Trump pulls no punches, but rivals sharpen tone at leadoff debate
Donald Trump was the unrivaled lightning rod at Thursday’s Republican presidential debate, but the prime-time showdown made clear he’s not the only fighter on the stage – or in the race.
New Jersey Gov. Chris Christie reclaimed his reputation as a tough-talking executive, blasting his rivals for their positions on domestic surveillance and entitlements. Kentucky Sen. Rand Paul traded barbs with several candidates, including Christie.
Retired neurosurgeon Ben Carson, former Arkansas Gov. Mike Huckabee and Wisconsin Gov. Scott Walker, among others, also scored their moments. Meanwhile, one-time front-runner former Gov. Jeb Bush found himself on defense several times and largely avoided tangling with Trump on the Fox News/Facebook stage.
Perhaps the most fiery moment, though, came in an exchange between Christie and Paul mid-way through. Long-simmering tension between the two exploded when Christie stood by his criticism of the senator for opposing NSA bulk collection of American phone data.
Paul said he’s “proud of standing for the Bill of Rights,” but Christie called his stance “completely ridiculous” – suggesting he wants to cherry-pick only some data.
“When you’re sitting in the subcommittee just blowing hot air about this, you can say things like that,” Christie said.
Paul fired back: “I know you gave [President Obama] a big hug, and if you want to give him a big hug again, go ahead.” Christie said the hugs he gave were to the families of 9/11 victims, and then accused Paul of playing “politics,” by using videos of floor speeches to raise money.
The exchange was striking, even for a debate that was tense from the start. Time and again, Trump was at the center of the tussles, with fellow candidates and the moderators. Though several rivals stood out, Trump did not hold his fire – making clear he’s not softening his approach to campaigning as he picks up steam in the polls.
The billionaire businessman front-runner sparred immediately with Paul after refusing to pledge to support the eventual GOP nominee if it’s not him and to swear off an independent run.
“I will not make the pledge at this time,” Trump said.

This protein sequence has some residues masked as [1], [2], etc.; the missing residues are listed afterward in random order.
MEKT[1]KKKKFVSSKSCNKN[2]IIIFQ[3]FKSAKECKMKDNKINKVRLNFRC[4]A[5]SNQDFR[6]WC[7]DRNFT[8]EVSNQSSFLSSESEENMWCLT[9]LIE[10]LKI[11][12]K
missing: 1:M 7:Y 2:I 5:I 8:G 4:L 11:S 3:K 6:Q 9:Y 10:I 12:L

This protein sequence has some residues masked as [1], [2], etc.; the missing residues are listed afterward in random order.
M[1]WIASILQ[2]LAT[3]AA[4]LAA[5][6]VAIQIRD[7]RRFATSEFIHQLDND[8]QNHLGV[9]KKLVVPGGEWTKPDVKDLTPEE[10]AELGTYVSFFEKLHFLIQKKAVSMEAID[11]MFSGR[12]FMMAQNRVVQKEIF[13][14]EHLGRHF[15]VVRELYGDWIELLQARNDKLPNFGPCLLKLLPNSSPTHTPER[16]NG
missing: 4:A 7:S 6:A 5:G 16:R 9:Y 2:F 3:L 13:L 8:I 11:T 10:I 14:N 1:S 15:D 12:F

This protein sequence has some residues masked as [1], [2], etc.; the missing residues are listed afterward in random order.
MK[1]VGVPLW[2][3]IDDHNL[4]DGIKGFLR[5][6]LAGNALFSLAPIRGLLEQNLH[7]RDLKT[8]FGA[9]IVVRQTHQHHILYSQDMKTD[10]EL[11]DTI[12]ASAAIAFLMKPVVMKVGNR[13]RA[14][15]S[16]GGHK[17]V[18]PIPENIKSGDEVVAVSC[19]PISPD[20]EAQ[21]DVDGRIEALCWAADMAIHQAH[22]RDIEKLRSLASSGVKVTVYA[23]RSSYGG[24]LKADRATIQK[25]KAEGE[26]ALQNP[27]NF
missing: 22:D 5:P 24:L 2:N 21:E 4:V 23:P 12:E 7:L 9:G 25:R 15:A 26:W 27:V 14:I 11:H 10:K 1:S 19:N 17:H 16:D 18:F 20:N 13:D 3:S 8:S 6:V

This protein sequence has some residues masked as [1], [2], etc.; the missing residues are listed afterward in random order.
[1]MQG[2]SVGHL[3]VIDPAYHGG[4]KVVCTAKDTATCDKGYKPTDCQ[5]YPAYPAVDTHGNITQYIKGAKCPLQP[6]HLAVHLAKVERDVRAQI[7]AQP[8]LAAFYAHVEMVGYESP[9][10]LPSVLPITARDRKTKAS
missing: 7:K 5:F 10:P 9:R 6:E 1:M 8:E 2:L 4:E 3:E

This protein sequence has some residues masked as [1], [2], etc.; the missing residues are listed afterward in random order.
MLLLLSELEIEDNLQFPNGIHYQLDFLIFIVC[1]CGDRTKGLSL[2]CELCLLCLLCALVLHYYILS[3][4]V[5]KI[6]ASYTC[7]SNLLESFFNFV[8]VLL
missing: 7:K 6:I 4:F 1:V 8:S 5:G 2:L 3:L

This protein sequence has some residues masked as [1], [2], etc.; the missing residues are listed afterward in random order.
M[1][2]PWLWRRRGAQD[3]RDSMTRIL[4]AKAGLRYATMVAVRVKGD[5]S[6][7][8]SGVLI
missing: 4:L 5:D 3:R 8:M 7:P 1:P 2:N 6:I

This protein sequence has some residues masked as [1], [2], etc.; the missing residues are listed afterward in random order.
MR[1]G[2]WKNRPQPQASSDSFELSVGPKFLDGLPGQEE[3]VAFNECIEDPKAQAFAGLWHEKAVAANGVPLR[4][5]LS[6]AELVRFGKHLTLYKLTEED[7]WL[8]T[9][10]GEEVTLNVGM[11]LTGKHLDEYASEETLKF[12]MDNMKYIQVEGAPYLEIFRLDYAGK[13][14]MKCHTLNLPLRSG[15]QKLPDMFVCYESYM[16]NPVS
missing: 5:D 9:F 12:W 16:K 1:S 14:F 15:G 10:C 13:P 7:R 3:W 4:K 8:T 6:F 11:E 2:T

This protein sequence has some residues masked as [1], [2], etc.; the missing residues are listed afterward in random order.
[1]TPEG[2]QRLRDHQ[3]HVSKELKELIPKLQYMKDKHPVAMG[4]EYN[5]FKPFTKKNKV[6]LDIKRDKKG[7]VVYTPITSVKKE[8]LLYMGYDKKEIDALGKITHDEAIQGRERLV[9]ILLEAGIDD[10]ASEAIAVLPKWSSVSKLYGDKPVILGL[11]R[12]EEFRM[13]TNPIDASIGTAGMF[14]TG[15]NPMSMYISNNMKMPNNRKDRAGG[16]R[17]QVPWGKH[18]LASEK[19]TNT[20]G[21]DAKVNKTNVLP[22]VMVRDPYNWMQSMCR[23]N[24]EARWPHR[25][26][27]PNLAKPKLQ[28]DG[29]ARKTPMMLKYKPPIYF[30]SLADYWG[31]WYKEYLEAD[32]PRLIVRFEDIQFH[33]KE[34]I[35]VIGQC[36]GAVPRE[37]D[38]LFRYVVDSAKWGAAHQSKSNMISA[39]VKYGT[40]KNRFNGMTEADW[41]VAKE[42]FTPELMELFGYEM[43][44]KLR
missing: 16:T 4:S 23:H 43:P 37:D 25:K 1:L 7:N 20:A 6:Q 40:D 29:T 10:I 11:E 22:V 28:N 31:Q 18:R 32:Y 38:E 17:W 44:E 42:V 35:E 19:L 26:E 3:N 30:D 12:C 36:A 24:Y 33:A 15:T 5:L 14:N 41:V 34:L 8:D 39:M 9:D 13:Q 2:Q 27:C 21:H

Paul accused him of “hedging his bet on the Clintons.”
“He’s already hedging his bets, because he’s used to buying politicians,” Paul said.
Trump later stood firm on his vow to build a wall along the U.S.-Mexico border.
“If it weren’t for me, you wouldn’t even be talking about illegal immigration,” Trump said, blasting “stupid leaders” in the U.S. harboring illegal immigrants.
Bush said a comprehensive solution is needed, including a “path to earned legal status,” which he said is not “amnesty.”
Texas Sen. Ted Cruz, though, moments later said some on stage support “amnesty” and he does not.
A big question going into the debate was whether Bush would aggressively challenge Trump and try to knock him off his perch.
But he would only go so far as to question Trump’s tone, calling his language “divisive.” Hours before the debate, Politico ran a story saying Bush recently told a donor he thinks Trump is a “buffoon” and a “clown.” Asked about that report on stage, Bush denied it.
“It’s not true,” Bush said.
Trump then called Bush a “true gentleman.”
As for his tone, Trump said it’s “medieval times” in the Middle East, and “We don’t have time for tone.”
But other candidates were able to stand out on the 10-man stage. Carson called Hillary Clinton the “epitome” of the progressive movement.
“She counts on the fact that people are uninformed. The Alinsky model, taking advantage of useful idiots,” he said.
Walker also blasted the Iran nuclear deal, as did other candidates: “This is not just bad with Iran, this is bad with ISIS, it is tied together and once and for all we need a leader who is going to do something about it. It is yet another example of the failed foreign policy of the Obama-Clinton doctrine.”
Also, under questioning from moderator Megyn Kelly about past disparaging comments he made about women, Trump interrupted to say, “Only Rosie O’Donnell.” He then said, “Honestly, Megyn, if you don’t like it, I’m sorry.”
The sparks flew at the second of two kick-off debates, hosted by Fox News and Facebook in conjunction with the Ohio Republican Party.
While the seven other Republican hopefuls spent much of the first debate doing their best to hammer home the message that Clinton represents four more years of President Obama -- they also didn't have billionaire Trump on stage to contend with. In the earlier debate, the candidates largely avoided the “elephant not in the room,” and instead trained their fire on the Obama years -- with promises to roll back ObamaCare and undo the Iran nuclear deal.
In prime-time, many of the leading GOP candidates were eager to knock front-runner Trump off his perch. With 17 total candidates on the field, the Cleveland showdown could start to winnow the contenders from the also-rans.
Trump’s surge has been the surprise of the early primary season. He’s gone from bomb-throwing reality TV star and businessman to a genuine political force. He weathered a string of controversies over remarks – on illegal immigrants, on Sen. John McCain’s war record – despite pundit predictions that they’d spell his political demise.
Also on stage were Florida Sen. Marco Rubio and Ohio Gov. John Kasich.